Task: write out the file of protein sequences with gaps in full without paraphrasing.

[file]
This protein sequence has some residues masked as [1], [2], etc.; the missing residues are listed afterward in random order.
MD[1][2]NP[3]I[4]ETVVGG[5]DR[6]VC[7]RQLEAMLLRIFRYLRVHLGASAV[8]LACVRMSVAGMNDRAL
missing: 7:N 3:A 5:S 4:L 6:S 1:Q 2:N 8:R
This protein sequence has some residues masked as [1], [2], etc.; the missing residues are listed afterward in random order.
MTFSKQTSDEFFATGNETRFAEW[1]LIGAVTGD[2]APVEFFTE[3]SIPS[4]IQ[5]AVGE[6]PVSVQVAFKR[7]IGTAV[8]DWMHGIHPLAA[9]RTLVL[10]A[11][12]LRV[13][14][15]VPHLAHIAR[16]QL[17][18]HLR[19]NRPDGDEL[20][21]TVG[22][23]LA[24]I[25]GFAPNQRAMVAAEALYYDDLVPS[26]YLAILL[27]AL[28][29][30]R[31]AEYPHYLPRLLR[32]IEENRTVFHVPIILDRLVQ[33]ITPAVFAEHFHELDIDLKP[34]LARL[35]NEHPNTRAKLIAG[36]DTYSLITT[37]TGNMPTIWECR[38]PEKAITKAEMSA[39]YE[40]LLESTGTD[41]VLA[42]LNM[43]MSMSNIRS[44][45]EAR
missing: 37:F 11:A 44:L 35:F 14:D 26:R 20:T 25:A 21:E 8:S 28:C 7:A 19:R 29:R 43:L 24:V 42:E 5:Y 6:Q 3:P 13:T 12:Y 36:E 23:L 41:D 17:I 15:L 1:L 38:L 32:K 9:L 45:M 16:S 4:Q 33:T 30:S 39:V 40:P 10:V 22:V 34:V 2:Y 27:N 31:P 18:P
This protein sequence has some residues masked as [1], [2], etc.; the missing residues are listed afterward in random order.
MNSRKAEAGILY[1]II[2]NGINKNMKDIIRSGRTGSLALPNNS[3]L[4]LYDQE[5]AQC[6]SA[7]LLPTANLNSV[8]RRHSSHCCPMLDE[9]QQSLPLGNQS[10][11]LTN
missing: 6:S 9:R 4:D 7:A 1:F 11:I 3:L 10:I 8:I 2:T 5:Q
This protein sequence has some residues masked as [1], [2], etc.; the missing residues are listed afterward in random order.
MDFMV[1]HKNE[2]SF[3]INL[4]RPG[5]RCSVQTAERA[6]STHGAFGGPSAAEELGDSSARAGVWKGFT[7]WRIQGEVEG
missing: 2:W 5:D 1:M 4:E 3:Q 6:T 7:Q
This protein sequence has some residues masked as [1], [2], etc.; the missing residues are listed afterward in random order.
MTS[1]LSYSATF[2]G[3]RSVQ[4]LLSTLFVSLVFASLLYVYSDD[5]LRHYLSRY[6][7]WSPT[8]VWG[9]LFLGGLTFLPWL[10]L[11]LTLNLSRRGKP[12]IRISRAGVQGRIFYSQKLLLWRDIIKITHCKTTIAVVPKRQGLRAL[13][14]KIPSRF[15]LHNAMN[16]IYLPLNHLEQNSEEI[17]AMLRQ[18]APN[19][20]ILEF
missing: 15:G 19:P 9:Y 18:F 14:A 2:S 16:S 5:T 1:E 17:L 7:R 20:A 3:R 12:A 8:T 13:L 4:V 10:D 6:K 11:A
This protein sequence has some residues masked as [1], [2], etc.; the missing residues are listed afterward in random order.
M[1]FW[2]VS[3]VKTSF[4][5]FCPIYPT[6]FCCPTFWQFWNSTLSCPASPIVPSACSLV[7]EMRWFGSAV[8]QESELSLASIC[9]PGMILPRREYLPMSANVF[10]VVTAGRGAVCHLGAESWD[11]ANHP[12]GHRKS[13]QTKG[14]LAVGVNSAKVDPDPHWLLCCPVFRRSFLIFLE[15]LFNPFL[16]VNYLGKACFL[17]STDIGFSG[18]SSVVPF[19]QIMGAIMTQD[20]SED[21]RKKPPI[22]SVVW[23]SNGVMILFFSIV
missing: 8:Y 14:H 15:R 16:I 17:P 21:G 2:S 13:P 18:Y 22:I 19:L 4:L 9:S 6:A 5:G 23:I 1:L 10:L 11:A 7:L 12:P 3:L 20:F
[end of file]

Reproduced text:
This protein sequence has some residues masked as [1], [2], etc.; the missing residues are listed afterward in random order.
MD[1][2]NP[3]I[4]ETVVGG[5]DR[6]VC[7]RQLEAMLLRIFRYLRVHLGASAV[8]LACVRMSVAGMNDRAL
missing: 7:N 3:A 5:S 4:L 6:S 1:Q 2:N 8:R
This protein sequence has some residues masked as [1], [2], etc.; the missing residues are listed afterward in random order.
MTFSKQTSDEFFATGNETRFAEW[1]LIGAVTGD[2]APVEFFTE[3]SIPS[4]IQ[5]AVGE[6]PVSVQVAFKR[7]IGTAV[8]DWMHGIHPLAA[9]RTLVL[10]A[11][12]LRV[13][14][15]VPHLAHIAR[16]QL[17][18]HLR[19]NRPDGDEL[20][21]TVG[22][23]LA[24]I[25]GFAPNQRAMVAAEALYYDDLVPS[26]YLAILL[27]AL[28][29][30]R[31]AEYPHYLPRLLR[32]IEENRTVFHVPIILDRLVQ[33]ITPAVFAEHFHELDIDLKP[34]LARL[35]NEHPNTRAKLIAG[36]DTYSLITT[37]TGNMPTIWECR[38]PEKAITKAEMSA[39]YE[40]LLESTGTD[41]VLA[42]LNM[43]MSMSNIRS[44][45]EAR
missing: 37:F 11:A 44:L 35:F 14:D 26:R 20:T 25:A 21:E 8:S 28:C 7:A 19:R 29:R 43:L 24:V 42:E 5:Y 6:Q 3:P 13:T 12:Y 36:E 23:L 41:D 17:I 15:L 1:L 38:L 32:K 9:L 45:M 16:S 4:Q 33:T 30:S 39:V 40:P 10:V 22:V 34:V 2:Y 27:N 31:P 18:P
This protein sequence has some residues masked as [1], [2], etc.; the missing residues are listed afterward in random order.
MNSRKAEAGILY[1]II[2]NGINKNMKDIIRSGRTGSLALPNNS[3]L[4]LYDQE[5]AQC[6]SA[7]LLPTANLNSV[8]RRHSSHCCPMLDE[9]QQSLPLGNQS[10][11]LTN
missing: 6:S 9:R 4:D 7:A 1:F 11:I 3:L 10:I 8:I 2:T 5:Q
This protein sequence has some residues masked as [1], [2], etc.; the missing residues are listed afterward in random order.
MDFMV[1]HKNE[2]SF[3]INL[4]RPG[5]RCSVQTAERA[6]STHGAFGGPSAAEELGDSSARAGVWKGFT[7]WRIQGEVEG
missing: 2:W 5:D 1:M 4:E 3:Q 6:T 7:Q
This protein sequence has some residues masked as [1], [2], etc.; the missing residues are listed afterward in random order.
MTS[1]LSYSATF[2]G[3]RSVQ[4]LLSTLFVSLVFASLLYVYSDD[5]LRHYLSRY[6][7]WSPT[8]VWG[9]LFLGGLTFLPWL[10]L[11]LTLNLSRRGKP[12]IRISRAGVQGRIFYSQKLLLWRDIIKITHCKTTIAVVPKRQGLRAL[13][14]KIPSRF[15]LHNAMN[16]IYLPLNHLEQNSEEI[17]AMLRQ[18]APN[19][20]ILEF
missing: 15:G 19:P 9:Y 18:F 14:A 2:S 16:S 5:T 1:E 17:L 7:R 20:A 3:R 12:A 8:T 13:L 4:V 10:D 6:K 11:A
This protein sequence has some residues masked as [1], [2], etc.; the missing residues are listed afterward in random order.
M[1]FW[2]VS[3]VKTSF[4][5]FCPIYPT[6]FCCPTFWQFWNSTLSCPASPIVPSACSLV[7]EMRWFGSAV[8]QESELSLASIC[9]PGMILPRREYLPMSANVF[10]VVTAGRGAVCHLGAESWD[11]ANHP[12]GHRKS[13]QTKG[14]LAVGVNSAKVDPDPHWLLCCPVFRRSFLIFLE[15]LFNPFL[16]VNYLGKACFL[17]STDIGFSG[18]SSVVPF[19]QIMGAIMTQD[20]SED[21]RKKPPI[22]SVVW[23]SNGVMILFFSIV
missing: 8:Y 14:H 15:R 16:I 17:P 21:G 2:S 13:P 18:Y 22:I 19:L 4:L 9:S 6:A 5:G 23:I 1:L 10:L 11:A 7:L 12:P 3:L 20:F